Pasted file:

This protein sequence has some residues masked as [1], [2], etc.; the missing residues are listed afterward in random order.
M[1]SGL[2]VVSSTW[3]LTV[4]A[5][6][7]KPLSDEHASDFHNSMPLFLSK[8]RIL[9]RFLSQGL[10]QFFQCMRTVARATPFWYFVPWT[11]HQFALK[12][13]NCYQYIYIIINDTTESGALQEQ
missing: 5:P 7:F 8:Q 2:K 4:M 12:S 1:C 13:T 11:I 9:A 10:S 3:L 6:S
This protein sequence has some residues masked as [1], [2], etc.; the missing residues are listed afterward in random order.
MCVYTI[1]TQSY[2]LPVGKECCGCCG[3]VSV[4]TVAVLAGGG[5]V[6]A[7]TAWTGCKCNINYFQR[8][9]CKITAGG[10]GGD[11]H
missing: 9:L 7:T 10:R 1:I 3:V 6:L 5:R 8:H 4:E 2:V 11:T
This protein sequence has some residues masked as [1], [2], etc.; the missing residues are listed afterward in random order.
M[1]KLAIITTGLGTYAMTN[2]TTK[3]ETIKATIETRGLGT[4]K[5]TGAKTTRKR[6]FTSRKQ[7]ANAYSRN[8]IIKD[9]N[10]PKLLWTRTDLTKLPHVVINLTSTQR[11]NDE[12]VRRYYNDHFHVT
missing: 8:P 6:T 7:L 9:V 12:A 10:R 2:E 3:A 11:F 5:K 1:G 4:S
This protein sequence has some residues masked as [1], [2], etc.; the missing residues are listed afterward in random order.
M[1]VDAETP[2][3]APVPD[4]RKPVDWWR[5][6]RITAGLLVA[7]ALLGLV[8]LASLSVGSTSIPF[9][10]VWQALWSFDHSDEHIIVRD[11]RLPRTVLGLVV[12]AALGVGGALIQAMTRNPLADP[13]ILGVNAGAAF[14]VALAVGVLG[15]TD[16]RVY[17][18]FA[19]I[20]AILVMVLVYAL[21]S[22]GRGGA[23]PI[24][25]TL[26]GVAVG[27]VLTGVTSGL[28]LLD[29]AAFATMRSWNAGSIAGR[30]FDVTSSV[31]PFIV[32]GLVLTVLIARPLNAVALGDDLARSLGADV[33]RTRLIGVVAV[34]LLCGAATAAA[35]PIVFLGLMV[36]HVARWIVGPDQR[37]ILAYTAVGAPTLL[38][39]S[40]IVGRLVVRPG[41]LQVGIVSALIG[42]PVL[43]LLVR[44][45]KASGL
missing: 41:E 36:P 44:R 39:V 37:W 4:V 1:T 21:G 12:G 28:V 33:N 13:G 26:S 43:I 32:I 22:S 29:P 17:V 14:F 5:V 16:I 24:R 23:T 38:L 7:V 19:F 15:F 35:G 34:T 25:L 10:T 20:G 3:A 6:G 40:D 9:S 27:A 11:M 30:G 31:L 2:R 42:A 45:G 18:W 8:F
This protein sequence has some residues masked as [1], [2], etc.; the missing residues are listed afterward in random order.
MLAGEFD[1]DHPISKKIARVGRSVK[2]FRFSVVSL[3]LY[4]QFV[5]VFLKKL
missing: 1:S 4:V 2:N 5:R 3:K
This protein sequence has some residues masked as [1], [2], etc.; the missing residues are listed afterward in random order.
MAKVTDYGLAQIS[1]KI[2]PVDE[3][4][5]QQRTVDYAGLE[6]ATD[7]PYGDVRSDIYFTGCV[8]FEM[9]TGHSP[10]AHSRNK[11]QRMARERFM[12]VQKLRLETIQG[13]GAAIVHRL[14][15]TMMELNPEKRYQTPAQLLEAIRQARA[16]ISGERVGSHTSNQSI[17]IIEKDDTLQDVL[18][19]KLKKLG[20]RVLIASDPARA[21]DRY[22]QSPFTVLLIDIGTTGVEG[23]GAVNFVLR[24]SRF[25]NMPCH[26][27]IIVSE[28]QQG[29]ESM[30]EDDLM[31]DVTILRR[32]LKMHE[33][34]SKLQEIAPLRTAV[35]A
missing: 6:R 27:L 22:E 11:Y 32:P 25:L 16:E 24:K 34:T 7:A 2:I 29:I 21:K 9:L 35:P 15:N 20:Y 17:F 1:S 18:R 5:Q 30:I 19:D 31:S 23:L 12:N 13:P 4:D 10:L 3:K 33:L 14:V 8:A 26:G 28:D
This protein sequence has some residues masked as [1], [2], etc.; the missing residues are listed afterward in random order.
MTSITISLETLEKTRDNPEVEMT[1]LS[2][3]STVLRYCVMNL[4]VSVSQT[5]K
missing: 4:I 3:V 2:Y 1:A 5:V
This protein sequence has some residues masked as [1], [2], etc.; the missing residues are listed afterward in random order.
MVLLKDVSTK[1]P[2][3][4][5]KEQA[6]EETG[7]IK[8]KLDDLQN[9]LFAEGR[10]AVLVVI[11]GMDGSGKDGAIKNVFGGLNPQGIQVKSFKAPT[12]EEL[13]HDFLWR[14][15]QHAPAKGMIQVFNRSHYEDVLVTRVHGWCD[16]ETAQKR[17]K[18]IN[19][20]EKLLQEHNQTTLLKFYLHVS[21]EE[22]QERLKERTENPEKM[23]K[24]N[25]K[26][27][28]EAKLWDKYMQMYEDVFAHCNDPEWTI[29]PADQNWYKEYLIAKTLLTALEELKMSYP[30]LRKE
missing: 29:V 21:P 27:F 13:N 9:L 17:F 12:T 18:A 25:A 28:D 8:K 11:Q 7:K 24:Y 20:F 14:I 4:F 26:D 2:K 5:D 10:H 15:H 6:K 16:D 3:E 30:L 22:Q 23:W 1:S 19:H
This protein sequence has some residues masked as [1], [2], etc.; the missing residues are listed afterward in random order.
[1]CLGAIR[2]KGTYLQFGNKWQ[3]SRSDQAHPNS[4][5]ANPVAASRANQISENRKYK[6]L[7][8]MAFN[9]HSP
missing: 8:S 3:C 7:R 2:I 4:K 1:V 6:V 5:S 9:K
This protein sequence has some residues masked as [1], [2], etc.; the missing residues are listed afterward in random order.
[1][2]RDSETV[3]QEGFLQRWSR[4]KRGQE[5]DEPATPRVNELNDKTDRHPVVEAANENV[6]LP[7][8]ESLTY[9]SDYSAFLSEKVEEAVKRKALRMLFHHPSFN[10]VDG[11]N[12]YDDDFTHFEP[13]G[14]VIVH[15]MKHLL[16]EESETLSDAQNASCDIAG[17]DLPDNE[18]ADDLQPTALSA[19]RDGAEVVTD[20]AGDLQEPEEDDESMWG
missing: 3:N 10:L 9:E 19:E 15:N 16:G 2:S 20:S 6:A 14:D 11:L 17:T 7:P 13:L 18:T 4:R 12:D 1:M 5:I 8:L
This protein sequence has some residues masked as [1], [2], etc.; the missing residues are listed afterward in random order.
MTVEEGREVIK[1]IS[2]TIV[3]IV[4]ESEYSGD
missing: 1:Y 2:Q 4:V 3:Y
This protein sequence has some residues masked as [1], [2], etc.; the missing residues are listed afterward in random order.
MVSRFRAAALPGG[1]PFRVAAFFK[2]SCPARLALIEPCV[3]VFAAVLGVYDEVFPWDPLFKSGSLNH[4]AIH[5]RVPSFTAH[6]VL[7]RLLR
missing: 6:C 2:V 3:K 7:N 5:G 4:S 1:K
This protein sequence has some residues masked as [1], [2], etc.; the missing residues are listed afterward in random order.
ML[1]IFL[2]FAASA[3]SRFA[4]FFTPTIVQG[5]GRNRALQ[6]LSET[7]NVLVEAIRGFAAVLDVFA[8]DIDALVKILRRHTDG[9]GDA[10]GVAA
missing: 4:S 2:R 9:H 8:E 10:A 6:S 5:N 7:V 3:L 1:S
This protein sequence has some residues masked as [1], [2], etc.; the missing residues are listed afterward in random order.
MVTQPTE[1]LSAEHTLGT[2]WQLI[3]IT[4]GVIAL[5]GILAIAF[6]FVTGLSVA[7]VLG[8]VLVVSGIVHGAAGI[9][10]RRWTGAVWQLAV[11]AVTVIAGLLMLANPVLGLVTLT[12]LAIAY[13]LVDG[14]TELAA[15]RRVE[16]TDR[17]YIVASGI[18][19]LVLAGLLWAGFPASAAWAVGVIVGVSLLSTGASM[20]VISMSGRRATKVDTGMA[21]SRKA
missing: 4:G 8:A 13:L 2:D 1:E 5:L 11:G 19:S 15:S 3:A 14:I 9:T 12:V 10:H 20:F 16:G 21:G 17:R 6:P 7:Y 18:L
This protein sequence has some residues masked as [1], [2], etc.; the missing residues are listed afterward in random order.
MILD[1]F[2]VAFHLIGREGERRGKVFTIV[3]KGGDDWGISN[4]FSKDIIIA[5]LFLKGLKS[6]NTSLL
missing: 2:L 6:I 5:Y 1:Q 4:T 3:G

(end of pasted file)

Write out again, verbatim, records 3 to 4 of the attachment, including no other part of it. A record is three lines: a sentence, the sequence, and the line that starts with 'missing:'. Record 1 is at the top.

This protein sequence has some residues masked as [1], [2], etc.; the missing residues are listed afterward in random order.
M[1]KLAIITTGLGTYAMTN[2]TTK[3]ETIKATIETRGLGT[4]K[5]TGAKTTRKR[6]FTSRKQ[7]ANAYSRN[8]IIKD[9]N[10]PKLLWTRTDLTKLPHVVINLTSTQR[11]NDE[12]VRRYYNDHFHVT
missing: 8:P 6:T 7:L 9:V 12:A 10:R 2:E 3:A 11:F 5:K 1:G 4:S
This protein sequence has some residues masked as [1], [2], etc.; the missing residues are listed afterward in random order.
M[1]VDAETP[2][3]APVPD[4]RKPVDWWR[5][6]RITAGLLVA[7]ALLGLV[8]LASLSVGSTSIPF[9][10]VWQALWSFDHSDEHIIVRD[11]RLPRTVLGLVV[12]AALGVGGALIQAMTRNPLADP[13]ILGVNAGAAF[14]VALAVGVLG[15]TD[16]RVY[17][18]FA[19]I[20]AILVMVLVYAL[21]S[22]GRGGA[23]PI[24][25]TL[26]GVAVG[27]VLTGVTSGL[28]LLD[29]AAFATMRSWNAGSIAGR[30]FDVTSSV[31]PFIV[32]GLVLTVLIARPLNAVALGDDLARSLGADV[33]RTRLIGVVAV[34]LLCGAATAAA[35]PIVFLGLMV[36]HVARWIVGPDQR[37]ILAYTAVGAPTLL[38][39]S[40]IVGRLVVRPG[41]LQVGIVSALIG[42]PVL[43]LLVR[44][45]KASGL
missing: 41:E 36:P 44:R 39:V 37:W 4:V 1:T 21:G 12:G 28:V 33:N 13:G 26:S 43:I 32:I 22:S 29:P 17:V 14:F 5:V 16:I 24:R 23:T 38:L 7:V 19:F 15:F 35:G 34:T 25:L 10:T 20:G 3:A 6:G 40:D 9:S 27:A 11:M 30:G 31:L 2:R 42:A 45:G 18:W 8:F